12 results in English
Trevelyon Miscellany, 1608
Thomas Trevilian, or Trevelyon, a London craftsman of whom little is known, created his miscellany in 1608 when he was about the age of 60. The bulky manuscript of 290 double-sided folios contains texts and images appropriated from books, woodcuts, and engravings of his day. Part one of the manuscript (leaves 3–36) consists of historical and practical information: a time line; an illustrated calendar; moralizing proverbs; a series of computational tables and astronomical diagrams; lists of families linked to William the Conqueror; distances between London and cities around the ...
The Insurrection in Dublin
The Easter Rising of April 1916 was an attempt by Irish nationalists to provoke a nationwide rebellion and thereby secure Ireland’s independence from British rule. In fighting that was largely confined to Dublin, 60 insurgents and 130 troops and police were killed, along with 300 civilians caught in the crossfire. In the aftermath of the uprising the British executed another 15 conspirators, including Sir Roger Casement, a Protestant who had become an ardent Irish nationalist and who had sought to acquire weapons for the insurgents from Germany, Britain’s ...
Contributed by Library of Congress
The "Graphic" Statistical Maps of Ireland
This set of six statistical maps provides an economic and demographic overview of Ireland in the first half of the 1880s. Color coding is used to show population density, education, religion, agricultural production, wealth (measured by the value of taxed property), and poverty for each of the 32 counties. Small tables in the lower right of each map provide the same data in numerical form for the four provinces into which the counties of Ireland are grouped. Among the notable facts that can be gleaned from the map is the ...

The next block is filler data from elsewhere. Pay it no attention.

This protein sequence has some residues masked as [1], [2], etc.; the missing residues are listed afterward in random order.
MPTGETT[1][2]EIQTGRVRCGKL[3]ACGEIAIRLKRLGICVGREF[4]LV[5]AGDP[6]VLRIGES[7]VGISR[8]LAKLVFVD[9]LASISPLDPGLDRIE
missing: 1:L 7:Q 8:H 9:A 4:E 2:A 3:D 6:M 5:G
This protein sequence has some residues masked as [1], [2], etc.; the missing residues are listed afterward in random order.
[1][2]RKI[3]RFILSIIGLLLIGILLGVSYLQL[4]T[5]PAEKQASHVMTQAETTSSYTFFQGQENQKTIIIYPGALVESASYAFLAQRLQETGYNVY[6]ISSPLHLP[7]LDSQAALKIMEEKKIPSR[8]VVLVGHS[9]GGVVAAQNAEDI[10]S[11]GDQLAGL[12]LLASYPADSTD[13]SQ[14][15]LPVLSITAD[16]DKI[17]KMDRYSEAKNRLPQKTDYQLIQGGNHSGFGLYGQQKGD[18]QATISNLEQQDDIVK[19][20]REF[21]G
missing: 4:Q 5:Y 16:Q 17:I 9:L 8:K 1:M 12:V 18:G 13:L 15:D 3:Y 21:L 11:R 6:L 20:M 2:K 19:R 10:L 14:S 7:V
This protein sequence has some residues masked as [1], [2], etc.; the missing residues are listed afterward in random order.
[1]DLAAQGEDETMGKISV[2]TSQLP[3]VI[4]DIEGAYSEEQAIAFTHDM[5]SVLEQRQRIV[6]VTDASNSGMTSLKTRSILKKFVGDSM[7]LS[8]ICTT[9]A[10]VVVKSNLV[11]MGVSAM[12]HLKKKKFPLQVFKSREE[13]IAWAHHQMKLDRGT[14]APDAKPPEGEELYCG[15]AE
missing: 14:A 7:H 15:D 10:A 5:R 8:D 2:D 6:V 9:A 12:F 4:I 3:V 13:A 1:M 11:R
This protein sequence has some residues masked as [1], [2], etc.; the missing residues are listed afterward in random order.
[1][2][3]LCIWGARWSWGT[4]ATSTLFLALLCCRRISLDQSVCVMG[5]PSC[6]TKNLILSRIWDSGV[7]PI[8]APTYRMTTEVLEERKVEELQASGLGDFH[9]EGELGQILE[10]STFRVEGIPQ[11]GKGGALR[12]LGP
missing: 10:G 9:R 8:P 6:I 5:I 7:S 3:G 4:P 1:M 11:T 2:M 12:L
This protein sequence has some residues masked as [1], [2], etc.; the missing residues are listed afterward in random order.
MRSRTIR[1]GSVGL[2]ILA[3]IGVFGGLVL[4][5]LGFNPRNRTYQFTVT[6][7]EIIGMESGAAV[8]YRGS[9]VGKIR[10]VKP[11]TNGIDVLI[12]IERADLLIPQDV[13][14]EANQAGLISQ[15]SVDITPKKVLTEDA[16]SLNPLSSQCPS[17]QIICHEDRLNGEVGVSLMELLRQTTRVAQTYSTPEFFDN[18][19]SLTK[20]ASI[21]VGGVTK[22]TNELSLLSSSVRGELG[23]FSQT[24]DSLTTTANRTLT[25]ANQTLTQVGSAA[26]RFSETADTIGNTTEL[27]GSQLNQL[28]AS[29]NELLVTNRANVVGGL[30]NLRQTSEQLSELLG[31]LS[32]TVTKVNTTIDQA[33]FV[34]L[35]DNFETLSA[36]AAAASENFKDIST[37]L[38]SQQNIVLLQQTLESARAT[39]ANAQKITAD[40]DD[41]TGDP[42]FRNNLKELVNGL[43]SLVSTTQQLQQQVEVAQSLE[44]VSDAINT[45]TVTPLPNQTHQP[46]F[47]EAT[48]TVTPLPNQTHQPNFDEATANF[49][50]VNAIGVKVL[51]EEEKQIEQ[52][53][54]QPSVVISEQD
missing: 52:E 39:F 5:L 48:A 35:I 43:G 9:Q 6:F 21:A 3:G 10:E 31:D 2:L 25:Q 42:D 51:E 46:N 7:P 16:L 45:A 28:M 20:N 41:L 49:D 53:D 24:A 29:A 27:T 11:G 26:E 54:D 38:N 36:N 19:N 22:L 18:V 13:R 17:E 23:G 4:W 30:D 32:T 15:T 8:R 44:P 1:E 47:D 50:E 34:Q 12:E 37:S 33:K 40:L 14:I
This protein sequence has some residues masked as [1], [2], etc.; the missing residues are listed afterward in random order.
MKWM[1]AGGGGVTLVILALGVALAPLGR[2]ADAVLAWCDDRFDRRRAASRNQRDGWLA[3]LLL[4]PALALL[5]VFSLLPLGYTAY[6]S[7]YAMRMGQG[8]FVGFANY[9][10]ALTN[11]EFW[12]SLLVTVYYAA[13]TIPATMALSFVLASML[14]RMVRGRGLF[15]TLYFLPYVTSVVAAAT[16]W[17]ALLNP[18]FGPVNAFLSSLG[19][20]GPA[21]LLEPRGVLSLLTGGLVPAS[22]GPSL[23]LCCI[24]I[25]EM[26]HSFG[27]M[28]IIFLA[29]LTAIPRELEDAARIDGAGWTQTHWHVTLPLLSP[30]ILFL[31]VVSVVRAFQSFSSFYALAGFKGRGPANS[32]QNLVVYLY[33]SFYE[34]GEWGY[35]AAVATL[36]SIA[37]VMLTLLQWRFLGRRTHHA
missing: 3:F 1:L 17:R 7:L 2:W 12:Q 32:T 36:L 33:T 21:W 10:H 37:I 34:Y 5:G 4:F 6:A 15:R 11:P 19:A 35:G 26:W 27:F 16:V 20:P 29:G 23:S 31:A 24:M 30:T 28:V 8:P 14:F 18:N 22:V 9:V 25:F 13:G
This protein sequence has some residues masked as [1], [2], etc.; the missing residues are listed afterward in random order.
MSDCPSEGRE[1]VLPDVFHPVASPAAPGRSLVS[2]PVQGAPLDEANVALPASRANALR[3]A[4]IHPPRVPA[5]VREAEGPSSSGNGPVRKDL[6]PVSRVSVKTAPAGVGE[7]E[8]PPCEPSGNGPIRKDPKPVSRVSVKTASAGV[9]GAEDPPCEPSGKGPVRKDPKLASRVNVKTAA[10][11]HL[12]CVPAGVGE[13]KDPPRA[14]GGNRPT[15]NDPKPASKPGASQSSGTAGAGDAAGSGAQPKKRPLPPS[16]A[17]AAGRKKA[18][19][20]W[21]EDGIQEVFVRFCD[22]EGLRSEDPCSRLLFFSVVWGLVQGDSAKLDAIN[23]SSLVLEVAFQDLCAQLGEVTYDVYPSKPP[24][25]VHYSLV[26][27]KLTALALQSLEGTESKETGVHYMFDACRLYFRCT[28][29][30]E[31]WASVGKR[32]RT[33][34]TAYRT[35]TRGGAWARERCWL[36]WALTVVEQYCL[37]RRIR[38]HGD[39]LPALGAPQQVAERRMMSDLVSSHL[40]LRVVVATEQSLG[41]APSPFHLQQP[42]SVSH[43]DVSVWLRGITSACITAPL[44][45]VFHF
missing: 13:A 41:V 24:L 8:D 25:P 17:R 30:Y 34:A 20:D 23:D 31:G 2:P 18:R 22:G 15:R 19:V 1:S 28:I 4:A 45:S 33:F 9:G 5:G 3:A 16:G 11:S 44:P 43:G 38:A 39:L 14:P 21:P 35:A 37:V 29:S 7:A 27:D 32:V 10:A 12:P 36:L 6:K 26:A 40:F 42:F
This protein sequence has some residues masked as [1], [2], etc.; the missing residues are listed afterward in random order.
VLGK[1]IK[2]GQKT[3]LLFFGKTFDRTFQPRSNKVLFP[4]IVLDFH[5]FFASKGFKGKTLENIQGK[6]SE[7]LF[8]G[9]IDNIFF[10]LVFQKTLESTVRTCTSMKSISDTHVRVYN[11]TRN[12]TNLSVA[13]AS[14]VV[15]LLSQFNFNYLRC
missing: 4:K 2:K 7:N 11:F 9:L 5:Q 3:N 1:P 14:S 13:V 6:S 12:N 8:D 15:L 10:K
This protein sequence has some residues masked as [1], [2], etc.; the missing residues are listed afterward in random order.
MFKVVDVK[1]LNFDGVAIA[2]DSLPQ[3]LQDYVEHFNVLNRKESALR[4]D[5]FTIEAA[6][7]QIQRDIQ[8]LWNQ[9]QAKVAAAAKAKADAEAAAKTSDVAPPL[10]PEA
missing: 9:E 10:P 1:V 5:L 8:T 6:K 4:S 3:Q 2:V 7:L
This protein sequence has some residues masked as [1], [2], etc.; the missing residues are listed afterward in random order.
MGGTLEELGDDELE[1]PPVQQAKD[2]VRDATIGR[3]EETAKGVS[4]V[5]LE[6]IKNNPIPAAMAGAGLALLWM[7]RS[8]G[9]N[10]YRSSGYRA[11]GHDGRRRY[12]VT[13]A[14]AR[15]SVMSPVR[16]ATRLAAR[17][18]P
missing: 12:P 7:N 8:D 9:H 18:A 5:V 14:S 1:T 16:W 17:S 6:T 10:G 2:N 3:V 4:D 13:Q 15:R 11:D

The British Isles
This 1842 map of the British Isles was published “under the superintendence” of the Society for the Diffusion of Useful Knowledge, an organization founded in London in 1826 for the purpose of improving the educational level of the British working and middle classes. The map was engraved by J. & C. Walker, a London firm of engravers, draftsmen, and publishers that flourished in the mid-19th century. It was published by Chapman and Hall, a London bookselling and publishing business established in 1830 by William Hall (1800–1847) and Edward Chapman (1804 ...
The Kingdom of Ireland, Divided as Much into the Main Regions of Ulster, Connacht, Leinster and Munster
This hand-colored map of Ireland was published in 1715 by the firm of Nuremberg engraver and publisher Johann Baptist Homann (1663–1724). It is based on earlier works by Nicolaes Visscher (1649-1702), of the second of three generations of Visschers who were art dealers and map publishers in Amsterdam, and Sir William Petty (1623–87), the pioneering English political economist who directed the nationwide cadastral survey of Ireland carried out under Oliver Cromwell in 1656–58. The map is in Latin, but place-names are in English and the original Celtic ...
The Province of Ulster Surveyed by Sir William Petty
This map of Ulster (present-day Northern Ireland), published in London in 1689, is based on the Down Survey of Ireland undertaken in 1656–58. As indicated in the subtitle, the map shows the counties and baronies of the province, archbishoprics, cities, roads and bridges, and the distribution of seats in parliament. Relief is shown pictorially. The map has two distance scales, Irish miles and English miles. The Down Survey was the first detailed land survey on a national scale anywhere in the world. Its purpose was to measure lands which ...